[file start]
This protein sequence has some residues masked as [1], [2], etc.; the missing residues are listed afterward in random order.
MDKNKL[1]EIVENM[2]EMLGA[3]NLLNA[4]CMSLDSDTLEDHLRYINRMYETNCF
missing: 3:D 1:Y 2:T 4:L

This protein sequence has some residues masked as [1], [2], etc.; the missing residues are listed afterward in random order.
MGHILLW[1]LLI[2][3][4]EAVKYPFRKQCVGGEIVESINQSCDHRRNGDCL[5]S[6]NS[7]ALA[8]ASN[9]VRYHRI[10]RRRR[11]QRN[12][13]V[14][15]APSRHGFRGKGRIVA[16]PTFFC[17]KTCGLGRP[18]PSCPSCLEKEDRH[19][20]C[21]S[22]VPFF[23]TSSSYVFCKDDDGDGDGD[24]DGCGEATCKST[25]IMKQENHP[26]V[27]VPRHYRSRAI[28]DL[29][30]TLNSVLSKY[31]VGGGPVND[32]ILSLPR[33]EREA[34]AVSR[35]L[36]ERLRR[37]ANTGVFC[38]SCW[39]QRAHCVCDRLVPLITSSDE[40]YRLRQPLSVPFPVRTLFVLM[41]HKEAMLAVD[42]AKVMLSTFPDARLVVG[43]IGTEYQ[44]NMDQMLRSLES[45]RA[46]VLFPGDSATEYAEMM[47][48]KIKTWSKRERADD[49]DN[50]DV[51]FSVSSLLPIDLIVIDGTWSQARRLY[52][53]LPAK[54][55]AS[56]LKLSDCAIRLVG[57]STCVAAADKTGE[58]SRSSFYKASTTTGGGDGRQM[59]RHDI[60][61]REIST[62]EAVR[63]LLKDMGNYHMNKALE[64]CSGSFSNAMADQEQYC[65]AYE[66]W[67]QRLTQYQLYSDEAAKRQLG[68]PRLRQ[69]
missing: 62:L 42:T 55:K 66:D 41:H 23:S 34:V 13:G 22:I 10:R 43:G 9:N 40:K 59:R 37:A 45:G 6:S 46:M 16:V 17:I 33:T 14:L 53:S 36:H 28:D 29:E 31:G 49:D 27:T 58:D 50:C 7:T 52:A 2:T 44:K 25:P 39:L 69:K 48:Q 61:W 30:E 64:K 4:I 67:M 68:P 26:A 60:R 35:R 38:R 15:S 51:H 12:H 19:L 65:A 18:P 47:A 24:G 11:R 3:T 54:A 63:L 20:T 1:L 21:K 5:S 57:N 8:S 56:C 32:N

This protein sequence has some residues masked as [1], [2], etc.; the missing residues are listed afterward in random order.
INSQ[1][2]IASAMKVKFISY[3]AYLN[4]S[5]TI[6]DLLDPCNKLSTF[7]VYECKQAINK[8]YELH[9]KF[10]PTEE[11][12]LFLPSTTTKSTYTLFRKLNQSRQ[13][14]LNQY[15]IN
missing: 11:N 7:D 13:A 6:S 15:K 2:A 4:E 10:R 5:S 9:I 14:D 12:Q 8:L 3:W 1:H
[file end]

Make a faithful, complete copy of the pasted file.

This protein sequence has some residues masked as [1], [2], etc.; the missing residues are listed afterward in random order.
MDKNKL[1]EIVENM[2]EMLGA[3]NLLNA[4]CMSLDSDTLEDHLRYINRMYETNCF
missing: 3:D 1:Y 2:T 4:L

This protein sequence has some residues masked as [1], [2], etc.; the missing residues are listed afterward in random order.
MGHILLW[1]LLI[2][3][4]EAVKYPFRKQCVGGEIVESINQSCDHRRNGDCL[5]S[6]NS[7]ALA[8]ASN[9]VRYHRI[10]RRRR[11]QRN[12][13]V[14][15]APSRHGFRGKGRIVA[16]PTFFC[17]KTCGLGRP[18]PSCPSCLEKEDRH[19][20]C[21]S[22]VPFF[23]TSSSYVFCKDDDGDGDGD[24]DGCGEATCKST[25]IMKQENHP[26]V[27]VPRHYRSRAI[28]DL[29][30]TLNSVLSKY[31]VGGGPVND[32]ILSLPR[33]EREA[34]AVSR[35]L[36]ERLRR[37]ANTGVFC[38]SCW[39]QRAHCVCDRLVPLITSSDE[40]YRLRQPLSVPFPVRTLFVLM[41]HKEAMLAVD[42]AKVMLSTFPDARLVVG[43]IGTEYQ[44]NMDQMLRSLES[45]RA[46]VLFPGDSATEYAEMM[47][48]KIKTWSKRERADD[49]DN[50]DV[51]FSVSSLLPIDLIVIDGTWSQARRLY[52][53]LPAK[54][55]AS[56]LKLSDCAIRLVG[57]STCVAAADKTGE[58]SRSSFYKASTTTGGGDGRQM[59]RHDI[60][61]REIST[62]EAVR[63]LLKDMGNYHMNKALE[64]CSGSFSNAMADQEQYC[65]AYE[66]W[67]QRLTQYQLYSDEAAKRQLG[68]PRLRQ[69]
missing: 62:L 42:T 55:K 66:D 41:H 23:S 34:V 13:G 22:I 10:R 43:G 9:N 40:K 59:R 37:A 45:G 6:S 46:M 16:V 17:I 33:T 14:L 53:S 36:H 28:D 29:E 31:G 49:D 27:T 58:D 50:C 7:T 52:A 2:T 44:K 25:P 39:L 69:K 48:Q 61:W 30:E 64:K 4:I 67:M 68:P 26:A 60:R 35:R 38:R 15:S 51:H 12:H 19:L 65:A 18:P 47:A 24:G 11:R 3:T 54:A 63:L 20:T 1:L 21:K 5:S 57:N 8:S 56:C 32:N

This protein sequence has some residues masked as [1], [2], etc.; the missing residues are listed afterward in random order.
INSQ[1][2]IASAMKVKFISY[3]AYLN[4]S[5]TI[6]DLLDPCNKLSTF[7]VYECKQAINK[8]YELH[9]KF[10]PTEE[11][12]LFLPSTTTKSTYTLFRKLNQSRQ[13][14]LNQY[15]IN
missing: 11:N 7:D 13:A 6:S 15:K 2:A 4:E 10:R 5:S 9:I 14:D 12:Q 8:L 3:W 1:H